In this incisive and comprehensive history, business historian Charles Geisst traces the rise of monopolies from the railroad era to today s computer software empires The history of monopolies has been dominated by strong and charismatic personalities Geisst tells the stories behind the individuals from John D Rockefeller and Andrew Carnegie to Harold Geneen and Bill Gates who forged these business empires with genius, luck, and an often ruthless disregard for fair competition He also analyzes the viewpoints of their equally colorful critics, from Louis Brandeis to Ralph Nader These figures enliven the narrative, offering insight into how large businesses accumulate power Viewed as either godsends or pariahs, monopolies have sparked endless debate and often conflicting responses from Washington Monopolies in America surveys the important pieces of legislation and judicial rulings that have emerged since the post Civil War era, and proposes that American antitrust activity has had less to do with hard economics than with political opinion What was considered a monopoly in 1911 when Standard Oil and American Tobacco were broken up was not applied again when the Supreme Court refused to dismantle U.S Steel in 1919 Charting the growth of big business in the United States, Geisst reaches the startling conclusion that the mega mergers that have dominated Wall Street headlines for the past fifteen years are not simply a trend, but a natural consequence of American capitalism Intelligent and informative, Monopolies in America skillfully chronicles the course of American big business, and allows us to see how the debate on monopolies will be shaped in the twentieth first century....
|Title||:||Monopolies in America : Empire Builders and Their Enemies from Jay Gould to Bill Gates|
|Publisher||:||Oxford University Press January 27, 2000|
|Number of Pages||:||368 pages|
|File Size||:||864 KB|
|Status||:||Available For Download|
|Last checked||:||21 Minutes ago!|
Monopolies in America : Empire Builders and Their Enemies from Jay Gould to Bill Gates Reviews
I've enjoyed the books this author has written and this book was no text. I would recommend this book to anyone who has an interest in general business history.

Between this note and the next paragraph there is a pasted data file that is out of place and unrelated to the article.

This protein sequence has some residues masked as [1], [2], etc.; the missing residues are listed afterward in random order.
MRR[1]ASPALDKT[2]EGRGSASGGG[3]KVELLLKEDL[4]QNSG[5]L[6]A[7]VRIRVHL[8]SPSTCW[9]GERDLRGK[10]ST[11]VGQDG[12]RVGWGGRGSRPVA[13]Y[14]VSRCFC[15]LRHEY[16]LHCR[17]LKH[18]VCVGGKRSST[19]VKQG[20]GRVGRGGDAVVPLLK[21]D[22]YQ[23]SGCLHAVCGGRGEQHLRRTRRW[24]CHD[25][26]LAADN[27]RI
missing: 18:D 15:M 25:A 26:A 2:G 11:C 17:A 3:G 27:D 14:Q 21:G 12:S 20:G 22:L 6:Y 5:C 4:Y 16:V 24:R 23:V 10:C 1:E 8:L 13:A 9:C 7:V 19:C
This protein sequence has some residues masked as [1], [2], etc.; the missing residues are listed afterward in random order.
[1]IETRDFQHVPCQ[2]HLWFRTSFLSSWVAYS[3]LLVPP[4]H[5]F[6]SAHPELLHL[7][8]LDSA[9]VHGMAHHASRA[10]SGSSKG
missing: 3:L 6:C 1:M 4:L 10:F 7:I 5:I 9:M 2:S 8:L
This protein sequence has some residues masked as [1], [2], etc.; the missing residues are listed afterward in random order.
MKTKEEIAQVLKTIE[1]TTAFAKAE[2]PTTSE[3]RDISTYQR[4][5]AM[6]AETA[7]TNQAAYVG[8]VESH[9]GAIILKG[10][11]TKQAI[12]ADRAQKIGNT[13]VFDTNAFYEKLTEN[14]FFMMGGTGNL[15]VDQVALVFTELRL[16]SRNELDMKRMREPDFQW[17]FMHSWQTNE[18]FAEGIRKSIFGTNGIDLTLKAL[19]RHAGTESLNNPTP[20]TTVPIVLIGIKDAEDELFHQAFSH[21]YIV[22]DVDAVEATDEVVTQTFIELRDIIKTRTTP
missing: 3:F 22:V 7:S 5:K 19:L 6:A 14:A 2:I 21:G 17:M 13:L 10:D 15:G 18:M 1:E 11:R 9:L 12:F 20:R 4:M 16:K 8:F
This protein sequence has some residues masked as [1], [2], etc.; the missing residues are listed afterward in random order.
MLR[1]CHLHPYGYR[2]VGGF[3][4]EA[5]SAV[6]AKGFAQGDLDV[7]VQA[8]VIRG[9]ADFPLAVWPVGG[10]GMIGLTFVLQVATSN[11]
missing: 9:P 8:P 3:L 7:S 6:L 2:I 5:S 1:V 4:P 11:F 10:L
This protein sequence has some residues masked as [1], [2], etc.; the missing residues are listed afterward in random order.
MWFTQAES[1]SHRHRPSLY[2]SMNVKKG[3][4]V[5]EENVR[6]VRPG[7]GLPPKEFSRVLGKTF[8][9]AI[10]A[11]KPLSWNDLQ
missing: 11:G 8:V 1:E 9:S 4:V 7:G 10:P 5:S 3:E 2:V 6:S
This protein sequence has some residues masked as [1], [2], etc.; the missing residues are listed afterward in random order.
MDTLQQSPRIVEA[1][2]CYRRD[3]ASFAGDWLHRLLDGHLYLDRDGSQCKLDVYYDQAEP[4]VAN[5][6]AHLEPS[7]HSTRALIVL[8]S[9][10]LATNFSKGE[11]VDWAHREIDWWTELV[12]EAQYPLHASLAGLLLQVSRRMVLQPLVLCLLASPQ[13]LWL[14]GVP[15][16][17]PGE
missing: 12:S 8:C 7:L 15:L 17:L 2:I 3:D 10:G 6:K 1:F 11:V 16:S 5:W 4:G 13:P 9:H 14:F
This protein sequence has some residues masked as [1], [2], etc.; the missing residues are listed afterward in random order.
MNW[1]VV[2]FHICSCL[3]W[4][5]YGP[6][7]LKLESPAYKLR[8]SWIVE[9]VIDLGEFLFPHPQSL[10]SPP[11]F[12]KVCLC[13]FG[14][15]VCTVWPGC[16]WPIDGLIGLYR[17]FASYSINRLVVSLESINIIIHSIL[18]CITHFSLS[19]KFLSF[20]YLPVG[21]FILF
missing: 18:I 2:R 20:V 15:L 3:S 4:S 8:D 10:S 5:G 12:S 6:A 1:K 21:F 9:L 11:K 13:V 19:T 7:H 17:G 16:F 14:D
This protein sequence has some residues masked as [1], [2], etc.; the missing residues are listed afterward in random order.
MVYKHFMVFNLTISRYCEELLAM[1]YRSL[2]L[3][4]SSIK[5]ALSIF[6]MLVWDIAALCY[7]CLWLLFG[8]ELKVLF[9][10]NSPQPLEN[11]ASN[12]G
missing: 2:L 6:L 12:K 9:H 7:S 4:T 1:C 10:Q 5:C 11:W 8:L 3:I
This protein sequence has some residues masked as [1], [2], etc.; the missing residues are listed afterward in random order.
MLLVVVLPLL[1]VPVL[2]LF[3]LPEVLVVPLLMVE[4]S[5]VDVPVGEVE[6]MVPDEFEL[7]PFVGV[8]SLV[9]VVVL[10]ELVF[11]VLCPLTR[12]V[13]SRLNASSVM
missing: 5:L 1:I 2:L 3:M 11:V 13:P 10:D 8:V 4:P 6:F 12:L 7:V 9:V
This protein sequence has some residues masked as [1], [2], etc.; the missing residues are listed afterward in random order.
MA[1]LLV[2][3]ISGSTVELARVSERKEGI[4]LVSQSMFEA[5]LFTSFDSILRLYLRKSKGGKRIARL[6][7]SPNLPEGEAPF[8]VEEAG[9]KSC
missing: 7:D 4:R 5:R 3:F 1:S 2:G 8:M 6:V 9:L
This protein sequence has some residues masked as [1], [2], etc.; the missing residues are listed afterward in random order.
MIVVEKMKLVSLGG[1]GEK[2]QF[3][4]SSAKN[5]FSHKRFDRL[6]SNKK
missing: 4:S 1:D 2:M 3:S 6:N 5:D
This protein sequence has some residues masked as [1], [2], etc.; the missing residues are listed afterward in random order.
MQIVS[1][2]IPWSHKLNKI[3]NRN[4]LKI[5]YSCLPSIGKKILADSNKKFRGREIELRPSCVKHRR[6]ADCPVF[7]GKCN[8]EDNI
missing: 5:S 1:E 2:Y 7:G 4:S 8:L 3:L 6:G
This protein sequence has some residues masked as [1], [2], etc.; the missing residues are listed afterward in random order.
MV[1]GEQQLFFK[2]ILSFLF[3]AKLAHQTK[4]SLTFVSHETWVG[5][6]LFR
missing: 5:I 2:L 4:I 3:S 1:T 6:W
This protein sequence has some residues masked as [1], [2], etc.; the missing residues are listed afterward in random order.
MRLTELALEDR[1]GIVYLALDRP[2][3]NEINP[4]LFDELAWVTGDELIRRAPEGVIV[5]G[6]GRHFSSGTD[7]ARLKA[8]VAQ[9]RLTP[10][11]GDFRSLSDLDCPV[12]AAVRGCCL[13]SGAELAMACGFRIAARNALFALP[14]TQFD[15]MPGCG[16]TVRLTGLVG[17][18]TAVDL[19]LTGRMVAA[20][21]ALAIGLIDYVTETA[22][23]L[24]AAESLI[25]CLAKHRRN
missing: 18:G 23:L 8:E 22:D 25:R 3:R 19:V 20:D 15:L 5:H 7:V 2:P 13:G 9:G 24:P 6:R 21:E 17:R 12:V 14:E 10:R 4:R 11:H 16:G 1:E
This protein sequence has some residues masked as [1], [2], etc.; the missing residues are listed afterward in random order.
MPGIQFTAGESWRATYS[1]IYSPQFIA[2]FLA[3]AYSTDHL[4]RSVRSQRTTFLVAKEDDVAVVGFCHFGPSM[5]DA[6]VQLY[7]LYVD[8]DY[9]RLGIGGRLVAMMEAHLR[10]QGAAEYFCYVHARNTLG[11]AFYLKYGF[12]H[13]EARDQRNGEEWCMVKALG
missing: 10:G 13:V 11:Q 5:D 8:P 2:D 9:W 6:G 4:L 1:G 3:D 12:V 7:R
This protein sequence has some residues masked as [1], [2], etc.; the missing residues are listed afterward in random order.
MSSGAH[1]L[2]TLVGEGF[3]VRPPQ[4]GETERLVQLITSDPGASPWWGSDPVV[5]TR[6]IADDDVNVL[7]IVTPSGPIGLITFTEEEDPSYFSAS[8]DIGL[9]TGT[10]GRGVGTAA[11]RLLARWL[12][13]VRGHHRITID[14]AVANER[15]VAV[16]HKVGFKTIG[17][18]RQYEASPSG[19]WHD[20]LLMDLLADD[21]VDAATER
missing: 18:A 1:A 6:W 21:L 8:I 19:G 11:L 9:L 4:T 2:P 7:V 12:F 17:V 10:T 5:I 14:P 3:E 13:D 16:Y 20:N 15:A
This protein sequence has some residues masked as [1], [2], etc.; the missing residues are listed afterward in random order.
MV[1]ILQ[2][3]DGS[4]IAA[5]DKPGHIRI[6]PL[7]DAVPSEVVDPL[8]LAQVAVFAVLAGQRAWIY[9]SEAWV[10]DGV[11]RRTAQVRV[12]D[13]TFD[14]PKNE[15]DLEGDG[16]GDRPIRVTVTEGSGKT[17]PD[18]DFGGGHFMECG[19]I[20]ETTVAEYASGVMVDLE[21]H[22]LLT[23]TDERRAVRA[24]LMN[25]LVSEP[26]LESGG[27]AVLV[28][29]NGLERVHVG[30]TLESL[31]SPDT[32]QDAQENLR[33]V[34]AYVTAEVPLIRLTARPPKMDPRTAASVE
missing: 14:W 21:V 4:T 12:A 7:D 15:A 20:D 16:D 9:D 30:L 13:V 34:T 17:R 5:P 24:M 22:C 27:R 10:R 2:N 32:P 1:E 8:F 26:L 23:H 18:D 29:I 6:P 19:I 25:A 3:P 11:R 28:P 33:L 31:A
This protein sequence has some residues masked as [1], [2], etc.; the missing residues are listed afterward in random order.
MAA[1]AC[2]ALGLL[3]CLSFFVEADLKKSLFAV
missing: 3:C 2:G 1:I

My HB issued in 2000. Alot is covered in 320 pages but I can't forgive the author's apparent ignorance or willing ? refusal to elaborate on the worst monopoly in the USA. I speak of the Federal Reserve banking cartel. An ACT passed the day before Xmas in 1913 gave this private international banking cartel the legal wherewithal to print fiat currency (via the U.S. Mint) and then loan it to our de-facto government, with interest. 20 years after the ACT was passed ? the same de-facto govt threatened to arrest Americans if they did not give the govt any gold they had ... for $35 oz.
The book is all over the place. Not very well written. However, you do learn a lot about how the big businesses were run before anti-trust laws.
In Monopolies In America, Charles R. Geisst gives a fair overview of US antitrust issues from a historical point of view. Readers who are not familiar at all with the development, interpretation, and application of antitrust are introduced to the ambivalence about bigness in American thought over time. However, Monopolies In America is not an easy read because of a lack of coherence in the narration. Only a well-informed audience cognizant of the legal, economic, and social ramifications of antitrust can easily surf through the book and fully grasp the conflicting forces coming into play. Furthermore, Monopolies In America is a misnomer. Antitrust (law) issues cover a lot more than abuse of monopoly position. The Antitrust Paradox. A Policy At War With Itself by Judge Robert H. Bork is the definitive authority on the subject. His account is both comprehensive and scathing about the shared sub-optimal performance of the legislative, executive and judiciary branches of power as well as the practicing bar in making, interpreting, and applying antitrust rules. Judge Bork rightly attributes that shared sub-optimal performance to the too-often absence of a rudimentary understanding of market economics among the above-mentioned players.